Thursday, 6 August 2009

I Don't Belive It!

There, an exclamation mark in the title. Perhaps I really mean it. Abolish alcohol duty on 2.8% beer and below, why do these people really think that's going to make a difference?

Anybody that thinks that an abolition of beer duty at this percentage is going to save the pub industry really, really does not understand the pub industry.

It's bollocks.

Perhaps, when I have time, I'll tell you why. That will make the total number of posts I need to do add up to four. But today, the sun shone, and I had a lovely day with my kids while the pub ran beautifully without me. Tomorrow, I need to do some real work, GBBF favours returned to the family, but not yet the business.

60p reduction in the price of a pint? cloud cuckoo land mate. Alcohol free Coca Cola costs typically £2 plus a pint in a pub and there is a good reason for that. Go figure. Stop diverting from the real issues, please.

Blood is now vaporising with astounding speed. Sorry to those who might have expected a report on my trip to the GBBF etc, it's on it's way - this one just got me gobsmacked. But really, I thought pubs were about beer, perhaps wine or whisky or, if you have to, alchopops, not plain old pop.

11 comments:

Wurst/Whorst- Brewing Arts Instructor, CEO APRK said...

They might as well give it away at that alcohol percentage.

Jeff Pickthall said...

It's frequently observed that CAMRA footsoldiers seem only to want piss-weak beer they can drink a gallon of without breaking the bank. Now it's official.

Woolpack Dave said...

I'm going to have a better go at deconstructing the whole idea when I get time. The arguments about how daft it is keep coming to me. The one thought that is overriding in my mind is that it goes against everything I felt about Monday and Tuesday at the American Beer Tasting, the Guild Party and GBBF BSF.

Also, ambassadors for beer getting into bed with the Neo- prohibitionists? That's just wrong, ceases to make them good ambassadors for beer in my view.

Curmudgeon said...

"I'm going to have a better go at deconstructing the whole idea when I get time."

I've had a go here.

If people really were motivated by price to drink weaker beers in the pub, they'd all be drinking mild anyway.

Anonymous said...

2.8%? Surely that is shandy but with the lemonade replaced by water.

Washy

Paul Garrard said...

I really don't think this is one of CAMRA's best ideas, I fear.

Curmudgeon said...

While CAMRA continues to do lots of good work "on the ground", it seems that I'm not the only one who feels they've rather lost the plot in terms of national campaigning initiatives. Given all the pressures facing the pub trade at the moment, this is a complete irrelevance and regrettable pandering to the anti-drink lobby.

Norman said...

Have any of you actually tasted Pride 'n' Joy? Please try it before you start pontificating! Funnily enough, in rural Sussex we have to drive to pubs to socialise while drinking beer - and you can sink a couple of pints of Pride 'n' Joy without going too near to the limit, an important point in a county whose police force seems bent on harassing anyone driving a vehicle away from a pub.

It takes a hell of a lot of skill to produce a low-alcohol, full-tasting beer. While I take the point that this "People's Pint" isn't the brightest idea that CAMRA has come up with, Pride 'n' Joy exists for a purpose. The reality is that we can't always go out with a designated driver, especially at lunch-time. Aren't at least some of you concerned about the death of the village pub? Offering a low-strength beer gives the publican a chance of attracting people who would otherwise not visit. And on and on and on ...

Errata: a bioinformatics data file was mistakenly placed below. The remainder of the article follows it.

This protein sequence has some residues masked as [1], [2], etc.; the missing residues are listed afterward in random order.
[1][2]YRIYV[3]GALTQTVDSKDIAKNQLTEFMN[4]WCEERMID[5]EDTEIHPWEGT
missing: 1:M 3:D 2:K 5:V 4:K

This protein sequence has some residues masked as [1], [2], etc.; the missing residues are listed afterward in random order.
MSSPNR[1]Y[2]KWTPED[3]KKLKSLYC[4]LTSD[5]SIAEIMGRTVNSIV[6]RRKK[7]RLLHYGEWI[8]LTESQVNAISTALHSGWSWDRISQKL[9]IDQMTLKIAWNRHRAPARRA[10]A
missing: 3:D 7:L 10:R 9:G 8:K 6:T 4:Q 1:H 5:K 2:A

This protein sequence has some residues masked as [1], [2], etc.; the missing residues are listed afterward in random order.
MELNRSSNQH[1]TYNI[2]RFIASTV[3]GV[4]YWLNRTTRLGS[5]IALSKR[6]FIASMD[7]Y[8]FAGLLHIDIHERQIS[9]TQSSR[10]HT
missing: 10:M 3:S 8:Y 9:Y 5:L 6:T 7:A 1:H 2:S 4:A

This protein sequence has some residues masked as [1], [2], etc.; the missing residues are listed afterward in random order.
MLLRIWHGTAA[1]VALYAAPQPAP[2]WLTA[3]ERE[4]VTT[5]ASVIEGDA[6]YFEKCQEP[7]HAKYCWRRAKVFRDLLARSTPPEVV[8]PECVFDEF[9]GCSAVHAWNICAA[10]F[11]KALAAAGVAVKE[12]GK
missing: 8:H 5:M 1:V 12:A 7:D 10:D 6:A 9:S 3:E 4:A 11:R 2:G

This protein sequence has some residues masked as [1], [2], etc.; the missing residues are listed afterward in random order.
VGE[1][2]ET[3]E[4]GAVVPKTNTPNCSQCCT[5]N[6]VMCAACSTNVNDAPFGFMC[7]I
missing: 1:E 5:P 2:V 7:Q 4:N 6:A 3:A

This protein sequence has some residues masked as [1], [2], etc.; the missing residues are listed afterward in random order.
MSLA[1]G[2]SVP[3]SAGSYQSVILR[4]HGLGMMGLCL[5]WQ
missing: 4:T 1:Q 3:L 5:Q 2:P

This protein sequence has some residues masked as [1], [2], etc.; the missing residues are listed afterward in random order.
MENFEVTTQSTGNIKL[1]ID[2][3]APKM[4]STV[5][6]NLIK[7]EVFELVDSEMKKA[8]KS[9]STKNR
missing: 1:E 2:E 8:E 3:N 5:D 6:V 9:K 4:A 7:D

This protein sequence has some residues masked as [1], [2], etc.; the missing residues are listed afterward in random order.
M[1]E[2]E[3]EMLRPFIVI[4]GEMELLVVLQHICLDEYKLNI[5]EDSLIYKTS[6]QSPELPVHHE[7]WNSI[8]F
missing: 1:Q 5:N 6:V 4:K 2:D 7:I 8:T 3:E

Woolpack Dave said...

Pride 'n' Joy sounds like a fantastic beer. I've also produced low ABV beers - 1.9% being the lowest. They are popular with drivers, there is no doubt about that. They are not really quite popular enough to make it main stream.

To make full bodied beers at this strength is a challenge and if they taste really good the care and effort will probably make them more expensive, not particularly less expensive. Making good low alcohol beers is a worthy cause, but making price part of the reason is not sensible.

It's not low alcohol beers I'm objecting to, it's CAMRA's campaign on this one. The beer duty on a beer of this strength is really not the issue and nowhere near 60p a pint.

This one ain't the answer to the pub industry, in my view. Using the term "Peoples Drink" is an unfortunate term that does nothing to enhance CAMRA's image - again, to be fair, in my view.

Norman said...

Dave, it is fantastic and I've sometimes drunk it when I haven't been driving. Although I'm sure that you and all your readers trust your own judgement rather than that of the pundits, it's worth noting that Roger Protz included it in his book on beers to try before you die (yes, I know, another ridiculous marketing concept!)

On the one hand, I don't think we can criticise CAMRA for milking the GBBF for as much publicity as it can. It is way more dynamic and has had far more influence than equivalent organizations elsewhere in Europe (e.g. PINT in the Netherlands). On the other hand, its neurotic need to be noticed (perhaps inevitable when its name begins with the word 'Campaign' and its Calvinistic sense of its own purity has led it (and its members) astray more than once. And this is one of those occasions. Too much focus on the price of beer ignores the other reasons that people go to pubs.

Boak said...

Some very good points here - especially on the exaggeration of the amount of beer tax you'd save vs cost of producing something decent.

The Welton's is very nice though - really very full-flavoured. I would be fooled into thinking it was 4%.